Qualcomm Technologies, Inc., with its support to telecom operators, original equipment manufacturers (OEMs) and work with the government, is preparing for the rollout of 5G wireless service in India, said Rajen Vagadia, vice president and president, Qualcomm-India and Saarc. In an interview, Vagadia shared his views on the country’s wireless ecosystem, the next spectrum auction in March and Qualcomm’s partnership with Reliance Jio to develop a 5G solution. Edited excerpts:
India is expected to launch 5G wireless service soon. What are the key areas which Qualcomm is exploring/working on to meet the India-specific needs?
We have been in India for the last 27 years. We work with all stakeholders here—telecom operators, OEMs, the ecosystem and regulatory authorities. With 5G coming in, the biggest issue will be of power efficiency in portable devices. First, we are working towards making complex and intelligent devices more powerful and efficient. Second, our effort is to bring global technologies to India. For instance, Qualcomm introduced 4G or VoLTE (voice over long-term evolution) technology, a premium service globally, to India.
About 18 5G-enabled devices were launched in India in 2020, despite no commercial network here. Almost every alternate phone to be launched this year will be 5G. We are future-proofing India’s market for 5G. By the time trials start, the market will already have several 5G phones, which didn’t happen in the past for other generations of wireless service. Third, we are also working on making the devices affordable.
Where does India’s wireless technology and infrastructure stand?
To launch 4G, the 2,300MHz spectrum band was used, which is a high-frequency band. This implies that higher you go in frequency, its reach is narrower. We have demonstrated that millimeter wave is a fundamental frequency required for 5G, and we are working with the government to push for its auction along with the 3.5GHz band. That is our first step towards 5G, which will give consumers fibre-like speeds in a wireless network. We are also proposing a millimeter-wave backhaul for connectivity in rural areas, where homes can be connected over wireless system instead of fibre as fiberization remains a challenge in India. Qualcomm also helps OEMs to manage the complexity of multiple spectrum bands by providing stitched solutions, enabling them concentrate on building faster and cheaper devices, and focus on developing applications and seamless user interface (UI).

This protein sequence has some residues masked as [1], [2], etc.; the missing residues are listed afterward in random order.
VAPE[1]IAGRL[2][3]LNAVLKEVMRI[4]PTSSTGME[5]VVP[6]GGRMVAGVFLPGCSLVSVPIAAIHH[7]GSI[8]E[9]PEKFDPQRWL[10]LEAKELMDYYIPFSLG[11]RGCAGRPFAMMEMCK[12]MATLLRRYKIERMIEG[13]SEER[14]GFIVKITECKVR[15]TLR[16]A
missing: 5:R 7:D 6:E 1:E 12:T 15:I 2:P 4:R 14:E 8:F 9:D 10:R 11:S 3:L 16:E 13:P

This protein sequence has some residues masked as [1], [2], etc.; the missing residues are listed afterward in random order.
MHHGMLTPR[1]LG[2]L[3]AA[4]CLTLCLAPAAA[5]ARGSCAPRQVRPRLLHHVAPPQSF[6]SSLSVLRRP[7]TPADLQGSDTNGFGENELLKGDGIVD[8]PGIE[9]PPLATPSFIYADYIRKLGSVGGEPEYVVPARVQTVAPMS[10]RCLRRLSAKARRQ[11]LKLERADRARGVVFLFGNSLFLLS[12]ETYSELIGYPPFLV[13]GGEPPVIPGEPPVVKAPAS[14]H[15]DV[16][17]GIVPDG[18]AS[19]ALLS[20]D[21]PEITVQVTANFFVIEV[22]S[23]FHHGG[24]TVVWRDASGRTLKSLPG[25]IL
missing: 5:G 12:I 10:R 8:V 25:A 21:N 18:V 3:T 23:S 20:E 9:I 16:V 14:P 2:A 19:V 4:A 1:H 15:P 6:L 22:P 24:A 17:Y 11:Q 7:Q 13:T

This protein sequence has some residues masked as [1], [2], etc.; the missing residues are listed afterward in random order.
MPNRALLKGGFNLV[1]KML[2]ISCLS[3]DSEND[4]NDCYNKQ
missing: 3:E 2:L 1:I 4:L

Help us understand the 5G solution being developed under the Reliance Jio-Qualcomm partnership. And how is it different from Bharti Airtel’s 5G technology?
Airtel demonstrated 5G under dynamic spectrum sharing (DSS), in which the existing 4G spectrum bands can be used, and 5G can be launched on top of it. DSS allows sharing of spectrum between 4G and 5G, but you need to have adequate amount of airwaves to give optimum experience to users. In 5G, the base stations have to be closer to consumers. In partnership with Jio, we will develop higher-power base stations. With Jio, we are not just building small cells, but creating the entire network with high-power solutions.
4G will stay along with 5G—so there are two ways of using it—either use them independently or some parts of 4G for 5G, which Airtel is doing. Eventually, everything will move to standalone technology. Initially, it will be NSA (non-standalone).
How important is the upcoming spectrum auction as operators prepare for a 5G rollout?
5G cannot be launched without spectrum. Airtel demonstrated 5G using the 1,800MHz spectrum band. The quantum of spectrum available in the 1,800MHz band will support 5G technology but not to its optimum level. If one buys spectrum early, they can roll out the technology before others, and get an early-mover advantage. It will be essential for operators to participate in the next auction in March.
Are you looking at the B2C segment as part of your global strategies?
We are not a device company. We do not go to consumers. We support our partners and the ecosystem. For Qualcomm, understanding a consumer is important, and we do it through our partners, via activities such as gaming, where we assess consumers’ needs. We will never go to the B2C (business to consumer) segment and do not have any such plan.